Welcome gamers and players.
I’m having an interesting conversation by e-mail with Roman Rackwitz, that gives me opportunity to write about something I think since very long time. The topic is about the future, and how we will live and work in a (not so) far future.
So, let me to be very clear and, for a moment, completely honest: why the hell are we living as we do? In most country of the Western World we have won the challenge against history. Famine, cold and disease those tormented our ancestor is almost forgotten. We have won.
So, why do we stress so much ourselves about “working”? Our job should appear, to the eyes of a man who lived in past centuries brought today, as no more than games.
How can a Medieval farmer otherwise define a job which ask you to sit down in a warm room, with all beverage, toilet and food you want, typing on a keyboard?
Now our technologies also makes possible for a single farmer to produce enough for survival of an entire city (or something like that). Also, the broken sustainability of human activities suggest that we have to reconsider the reason why we work: in the future, some kind of resources and consumer goods will simply not be available as today, because there will be not enough for anyone.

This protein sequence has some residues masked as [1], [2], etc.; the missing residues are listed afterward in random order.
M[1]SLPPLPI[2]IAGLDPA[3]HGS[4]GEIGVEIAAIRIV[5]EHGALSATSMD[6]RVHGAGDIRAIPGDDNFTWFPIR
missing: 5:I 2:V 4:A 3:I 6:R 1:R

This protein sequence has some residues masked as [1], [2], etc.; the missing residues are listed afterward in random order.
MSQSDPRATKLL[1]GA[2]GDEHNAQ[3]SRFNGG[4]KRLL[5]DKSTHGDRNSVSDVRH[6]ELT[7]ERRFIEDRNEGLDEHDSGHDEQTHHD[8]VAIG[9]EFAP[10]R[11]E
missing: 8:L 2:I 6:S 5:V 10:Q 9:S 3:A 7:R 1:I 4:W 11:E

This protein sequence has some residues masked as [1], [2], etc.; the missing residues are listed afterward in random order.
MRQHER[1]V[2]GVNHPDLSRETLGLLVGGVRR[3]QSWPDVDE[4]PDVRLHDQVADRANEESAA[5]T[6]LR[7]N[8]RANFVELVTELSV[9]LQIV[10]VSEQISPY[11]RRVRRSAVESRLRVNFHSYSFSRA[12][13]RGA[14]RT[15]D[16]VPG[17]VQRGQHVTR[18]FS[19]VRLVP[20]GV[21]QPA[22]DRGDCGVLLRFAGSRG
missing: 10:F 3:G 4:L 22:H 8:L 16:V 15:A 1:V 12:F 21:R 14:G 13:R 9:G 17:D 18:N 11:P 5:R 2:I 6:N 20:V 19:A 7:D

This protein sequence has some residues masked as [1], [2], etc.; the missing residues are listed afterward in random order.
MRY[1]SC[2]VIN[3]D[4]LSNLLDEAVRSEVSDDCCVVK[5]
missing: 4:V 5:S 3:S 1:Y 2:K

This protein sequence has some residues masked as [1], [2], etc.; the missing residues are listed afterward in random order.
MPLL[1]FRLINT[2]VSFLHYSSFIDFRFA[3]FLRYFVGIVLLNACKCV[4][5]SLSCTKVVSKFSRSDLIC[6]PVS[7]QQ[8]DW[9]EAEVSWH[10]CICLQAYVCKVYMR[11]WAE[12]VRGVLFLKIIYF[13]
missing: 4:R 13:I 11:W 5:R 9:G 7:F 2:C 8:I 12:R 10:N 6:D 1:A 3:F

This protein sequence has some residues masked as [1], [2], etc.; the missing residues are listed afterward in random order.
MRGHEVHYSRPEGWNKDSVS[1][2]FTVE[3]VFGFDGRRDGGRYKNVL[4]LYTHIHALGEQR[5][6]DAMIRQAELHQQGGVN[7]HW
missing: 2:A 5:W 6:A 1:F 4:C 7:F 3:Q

I see Gamification as a key to drive behaviour to next step of this evolution: we don’t need to “work” to create value or make the world a better place to live. We can be productive and useful to society in our private and personal life, in our hobbies, in our interest, without anyone who have to pay us for that. Also, having fun while we do it! When we understand how to calculate the true value of all our time (in term of relationship, knowledge, empathy) , the word “job” will be substituted by “life”.
In many Western countries, this is happening right now. I saw, in the recent years, a growing number of person dedicating a big amount of time to others, being volunteers or donating (which is, for me, the same thing: work transforms time of your life in an expendable good: money).
This vision, however, requires that anyone can freely access to a minimum (or decent) lifestyle, regardless of money, work and everything else. Probably this will not happen until we all realize that we can’t employ anyone at work, with a constantly increasing productivity, a constantly increasing population and a fixed amount of space and resources.
Sooner or later, we’ll have to live with less, having more time for what we like, and making the world better outside our workplace.
I liked this perspective. This is why I keep this blog. Hoping that someone, somewhere, will slowly keep this revolution in motion.